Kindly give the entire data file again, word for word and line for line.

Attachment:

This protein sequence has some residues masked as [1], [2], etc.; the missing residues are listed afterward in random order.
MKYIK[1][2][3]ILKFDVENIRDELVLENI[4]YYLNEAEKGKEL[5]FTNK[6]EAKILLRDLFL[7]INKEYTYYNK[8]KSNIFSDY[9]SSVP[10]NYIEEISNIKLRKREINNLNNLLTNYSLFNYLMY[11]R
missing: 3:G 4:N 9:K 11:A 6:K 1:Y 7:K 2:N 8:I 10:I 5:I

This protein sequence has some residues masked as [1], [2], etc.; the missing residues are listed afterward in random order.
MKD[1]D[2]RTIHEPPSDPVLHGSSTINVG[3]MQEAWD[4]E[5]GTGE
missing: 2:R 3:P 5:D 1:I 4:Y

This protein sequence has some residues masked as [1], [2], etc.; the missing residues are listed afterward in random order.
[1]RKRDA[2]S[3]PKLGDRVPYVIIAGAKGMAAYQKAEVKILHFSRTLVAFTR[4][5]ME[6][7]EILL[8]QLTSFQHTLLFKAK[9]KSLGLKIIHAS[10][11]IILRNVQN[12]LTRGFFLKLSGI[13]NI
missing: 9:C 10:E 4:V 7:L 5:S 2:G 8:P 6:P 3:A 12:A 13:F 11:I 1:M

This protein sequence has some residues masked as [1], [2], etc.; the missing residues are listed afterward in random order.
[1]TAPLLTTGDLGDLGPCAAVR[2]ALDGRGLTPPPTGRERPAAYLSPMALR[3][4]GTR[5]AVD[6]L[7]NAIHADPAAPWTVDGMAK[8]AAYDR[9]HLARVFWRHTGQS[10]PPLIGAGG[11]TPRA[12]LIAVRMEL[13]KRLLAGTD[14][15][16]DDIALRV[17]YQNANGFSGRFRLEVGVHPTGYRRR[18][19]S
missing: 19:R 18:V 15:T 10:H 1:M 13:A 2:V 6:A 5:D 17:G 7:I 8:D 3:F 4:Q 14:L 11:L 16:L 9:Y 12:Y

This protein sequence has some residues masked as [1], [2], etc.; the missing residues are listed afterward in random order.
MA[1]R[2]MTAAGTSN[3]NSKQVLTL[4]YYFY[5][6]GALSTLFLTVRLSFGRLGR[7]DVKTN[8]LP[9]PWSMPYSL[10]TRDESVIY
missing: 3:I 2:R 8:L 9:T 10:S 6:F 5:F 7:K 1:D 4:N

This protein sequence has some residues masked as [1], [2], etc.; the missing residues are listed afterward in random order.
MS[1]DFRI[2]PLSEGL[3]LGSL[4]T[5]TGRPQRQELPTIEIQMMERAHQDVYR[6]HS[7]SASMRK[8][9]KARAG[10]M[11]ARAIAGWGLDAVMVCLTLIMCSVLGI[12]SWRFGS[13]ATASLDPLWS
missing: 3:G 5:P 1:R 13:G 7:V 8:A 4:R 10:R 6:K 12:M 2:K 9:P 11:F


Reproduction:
This protein sequence has some residues masked as [1], [2], etc.; the missing residues are listed afterward in random order.
MKYIK[1][2][3]ILKFDVENIRDELVLENI[4]YYLNEAEKGKEL[5]FTNK[6]EAKILLRDLFL[7]INKEYTYYNK[8]KSNIFSDY[9]SSVP[10]NYIEEISNIKLRKREINNLNNLLTNYSLFNYLMY[11]R
missing: 3:G 4:N 9:K 11:A 6:K 1:Y 7:K 2:N 8:I 10:I 5:I

This protein sequence has some residues masked as [1], [2], etc.; the missing residues are listed afterward in random order.
MKD[1]D[2]RTIHEPPSDPVLHGSSTINVG[3]MQEAWD[4]E[5]GTGE
missing: 2:R 3:P 5:D 1:I 4:Y

This protein sequence has some residues masked as [1], [2], etc.; the missing residues are listed afterward in random order.
[1]RKRDA[2]S[3]PKLGDRVPYVIIAGAKGMAAYQKAEVKILHFSRTLVAFTR[4][5]ME[6][7]EILL[8]QLTSFQHTLLFKAK[9]KSLGLKIIHAS[10][11]IILRNVQN[12]LTRGFFLKLSGI[13]NI
missing: 9:C 10:E 4:V 7:L 5:S 2:G 8:P 6:P 3:A 12:A 13:F 11:I 1:M

This protein sequence has some residues masked as [1], [2], etc.; the missing residues are listed afterward in random order.
[1]TAPLLTTGDLGDLGPCAAVR[2]ALDGRGLTPPPTGRERPAAYLSPMALR[3][4]GTR[5]AVD[6]L[7]NAIHADPAAPWTVDGMAK[8]AAYDR[9]HLARVFWRHTGQS[10]PPLIGAGG[11]TPRA[12]LIAVRMEL[13]KRLLAGTD[14][15][16]DDIALRV[17]YQNANGFSGRFRLEVGVHPTGYRRR[18][19]S
missing: 19:R 18:V 15:T 10:H 1:M 13:A 2:V 6:A 5:D 17:G 7:I 8:D 3:F 4:Q 14:L 11:L 16:L 9:Y 12:Y

This protein sequence has some residues masked as [1], [2], etc.; the missing residues are listed afterward in random order.
MA[1]R[2]MTAAGTSN[3]NSKQVLTL[4]YYFY[5][6]GALSTLFLTVRLSFGRLGR[7]DVKTN[8]LP[9]PWSMPYSL[10]TRDESVIY
missing: 3:I 2:R 8:L 9:T 10:S 6:F 5:F 7:K 1:D 4:N

This protein sequence has some residues masked as [1], [2], etc.; the missing residues are listed afterward in random order.
MS[1]DFRI[2]PLSEGL[3]LGSL[4]T[5]TGRPQRQELPTIEIQMMERAHQDVYR[6]HS[7]SASMRK[8][9]KARAG[10]M[11]ARAIAGWGLDAVMVCLTLIMCSVLGI[12]SWRFGS[13]ATASLDPLWS
missing: 3:G 5:P 1:R 13:G 7:V 8:A 4:R 10:R 6:K 12:M 2:K 9:P 11:F